For Trace, all he had were the moments. Moments of pain. Moments of cold. Moments of hunger. Moments of thirst. Moments of fear. Moments of anger. All of these were shrouded in intervening moments of blackness. He really had no idea how long he’d been where he was. Although, once he woke to the sight of the moon staring down at him like a cold half-lidded eye against phantasm clouds, giving him the impression at least one day had passed. Beyond that, time had little meaning. With what had happened to his right arm, it’s not like he could check his watch or reach for his phone to pretend to call for help.
He assessed the damage in stages. For every bit he discovered, the pain sent him back into the black. First, was his head, which had been wet and sticky on the left side. When he tried to touch it, it felt like something that was supposed to be solid gave way. He might have screamed before he passed out. Next, was the realization he could not feel his right arm, and it looked like his collarbone might even be sticking out of his shirt. Finally, he was able to lift his head up just enough to see his right leg was at an odd angle and partially buried.
First, he was terrified. Injured, half-buried under scree, this was not good. He was in no condition to move and it could be days before anyone even thought to look for him. Then, the anger came. He was angry that he thought he could beat Phantom Peak, that he let himself get caught in this situation, that he didn’t listen to the stories, that he’d stupidly left his pack behind when he went scrambling across the scree.
He was going to die. That much was obvious. He had no food or water with him and he was injured. What was worse about this realization was the knowledge that it was not going to be a quick death. Ravens would probably be picking at his flesh while he would still be alive to feel it.
The rain brought him back. Cold drops pelting his damaged frame. He opened his mouth and greedily gulped at the little bit of water falling from the sky. The breeze chilled him. He could already see the sky clearing, even if the clouds overhead were so ominously black.
Something was watching him. There was no doubt about it. He could feel the eyes burning into him. Slowly, despite the pain in doing so, he turned his head slightly to see what it was.
The mountain lion laid passively just a few yards to his right, its tail moving slightly. It didn’t look like it was going to pounce just yet. Instead, it just watched him. Only when another, far larger, cat walked up, did the first one stand to stretch. Trace swallowed back a hard lump just hoping they’d make it quick.
“Hello, Mother. It’s been a bit.” The voice sounded familiar. “I was just telling Father I was up here looking for someone that Bast said was in need of help. I’m sure she’ll just be positively tickled to know I reached him in time. Thank you so much for looking after him for me. It appears I have a new place to look for the lost here now.”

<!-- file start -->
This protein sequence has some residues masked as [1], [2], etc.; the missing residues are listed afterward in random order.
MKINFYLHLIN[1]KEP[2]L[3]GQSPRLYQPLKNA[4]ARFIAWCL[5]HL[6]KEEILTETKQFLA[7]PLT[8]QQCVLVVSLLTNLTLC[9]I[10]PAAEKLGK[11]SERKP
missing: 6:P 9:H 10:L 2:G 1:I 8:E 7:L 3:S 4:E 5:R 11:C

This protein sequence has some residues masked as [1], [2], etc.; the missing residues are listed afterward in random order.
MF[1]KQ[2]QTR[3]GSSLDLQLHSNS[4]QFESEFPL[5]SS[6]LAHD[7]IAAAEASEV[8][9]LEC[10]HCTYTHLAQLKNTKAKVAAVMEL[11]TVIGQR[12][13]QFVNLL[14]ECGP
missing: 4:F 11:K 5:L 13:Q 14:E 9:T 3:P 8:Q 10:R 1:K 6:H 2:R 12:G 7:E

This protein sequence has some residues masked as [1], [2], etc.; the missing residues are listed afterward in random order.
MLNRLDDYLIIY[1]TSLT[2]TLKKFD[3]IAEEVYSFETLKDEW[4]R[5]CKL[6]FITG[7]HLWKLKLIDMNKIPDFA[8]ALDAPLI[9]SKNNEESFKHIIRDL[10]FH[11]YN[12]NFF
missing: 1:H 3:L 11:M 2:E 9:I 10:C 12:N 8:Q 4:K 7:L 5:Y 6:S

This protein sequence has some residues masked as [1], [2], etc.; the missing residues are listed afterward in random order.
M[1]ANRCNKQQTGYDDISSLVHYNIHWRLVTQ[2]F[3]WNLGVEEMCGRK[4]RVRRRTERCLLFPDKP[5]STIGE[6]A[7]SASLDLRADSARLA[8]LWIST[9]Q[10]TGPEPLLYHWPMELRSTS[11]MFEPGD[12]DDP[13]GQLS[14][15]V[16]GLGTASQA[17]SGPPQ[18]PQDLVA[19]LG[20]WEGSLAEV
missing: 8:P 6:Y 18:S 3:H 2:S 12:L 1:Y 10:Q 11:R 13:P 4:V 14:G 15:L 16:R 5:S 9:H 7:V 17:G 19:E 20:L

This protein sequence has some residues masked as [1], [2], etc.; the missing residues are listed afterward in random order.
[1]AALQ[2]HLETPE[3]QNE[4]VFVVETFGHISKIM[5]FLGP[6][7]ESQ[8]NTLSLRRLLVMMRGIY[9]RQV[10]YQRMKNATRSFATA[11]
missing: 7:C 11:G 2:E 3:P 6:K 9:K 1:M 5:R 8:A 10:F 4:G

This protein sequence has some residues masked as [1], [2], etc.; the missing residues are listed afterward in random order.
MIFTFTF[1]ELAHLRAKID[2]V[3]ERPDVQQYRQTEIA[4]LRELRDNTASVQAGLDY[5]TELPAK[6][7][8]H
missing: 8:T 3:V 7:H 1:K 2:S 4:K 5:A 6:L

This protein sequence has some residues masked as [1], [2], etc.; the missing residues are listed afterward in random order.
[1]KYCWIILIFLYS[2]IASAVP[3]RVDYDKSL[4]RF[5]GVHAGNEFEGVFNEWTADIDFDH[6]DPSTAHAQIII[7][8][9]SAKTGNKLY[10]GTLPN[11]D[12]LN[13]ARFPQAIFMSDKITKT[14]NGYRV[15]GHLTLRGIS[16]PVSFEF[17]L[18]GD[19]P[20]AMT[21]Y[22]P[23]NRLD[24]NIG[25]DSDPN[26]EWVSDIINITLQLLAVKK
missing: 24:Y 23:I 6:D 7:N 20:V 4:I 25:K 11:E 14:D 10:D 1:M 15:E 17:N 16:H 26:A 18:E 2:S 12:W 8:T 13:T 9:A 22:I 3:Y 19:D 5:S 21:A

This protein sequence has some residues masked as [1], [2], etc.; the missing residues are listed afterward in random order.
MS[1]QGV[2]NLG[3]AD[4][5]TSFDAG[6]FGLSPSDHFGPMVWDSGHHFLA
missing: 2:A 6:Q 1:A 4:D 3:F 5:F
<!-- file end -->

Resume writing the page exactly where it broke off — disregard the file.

Both mountain lions were standing and watching. Then, they turned and began to walk away. Perhaps under normal circumstances, Trace would’ve been surprised beyond all reason, but he was on Phantom Peak. His experience here had taught him reason didn’t readily apply.
There were people checking him. He looked up to see a pair of familiar feline gray eyes framed by a mane of rust colored dreadlocks. The wine guy from Magpie Jack’s. Something that looked like a smile crossed his face.
“It’s alright, you’re okay,” he began. “You’ve been injured, but I’m here to help. My name is Lazarus Lankin. Can you tell me your name?”
“Trace…” He wheezed, his throat was so dry it hurt. “Trace McAlester.”
“Pleasure to make your acquaintance, Trace, Trace McAlester.”
“Just Trace,” he said, almost laughing.
“I know a girl named Just Sydney,” Lankin said in a friendly tone. “She’s yet to tell me the etymology of her name, though I think it’s Farsi.”
This got Trace to laugh, but then the pain seized him.
“Hush, relax, and save your strength,” Lankin cooed before looking over his shoulder. “Help me get his leg uncovered, then you haul ass back up to the summit to radio Connelly.”
“Do we have to worry about your…parents?” Ian asked as he started to remove rocks from around Trace’s leg.
“I never imagined you as the superstitious sort, Lazarus,” Ian mused. “Always living by that rule of respecting the Backcountry or it’ll kill you.”
“I do live by that, but you are up here because of a premonition from my sister,” Lankin said. “I allow for the possibility my parents have turned into a pair of mountain lions.” He shrugged. “It’s a leap of faith.”
“Isn’t a leap of faith the same as superstition?”
“Not really,” Lankin said casually. “Every moment here in the mountains is a leap of faith, and in the Backcountry? Doubly so.” He paused to chuckle. “Really, Deputy, I thought you’d know that by now.”
They worked in silence to get Trace’s leg uncovered. The sun came back out, warming things once more. Ian then began to hike back up to get a signal to contact Connelly. Lankin set about making sure Trace was stable enough to transport.
“You’re doing great,” he said in a warm tone. “We’ll be getting you out of here soon. In fact, we should be down in time for trivia at Magpie Jack’s, and you’re young and strong, you’ll be better and back to getting into Backcountry trouble before you know it.”
“I thought I heard someone,” Trace said weakly. “A girl. Thought I saw someone too, but it was just a tree.”
Lankin looked at Trace a moment before looking down toward tree-line. Along the krumholtz, the mountain lion pair stared back, before melting into the shadows once more.
“How interesting,” he muttered.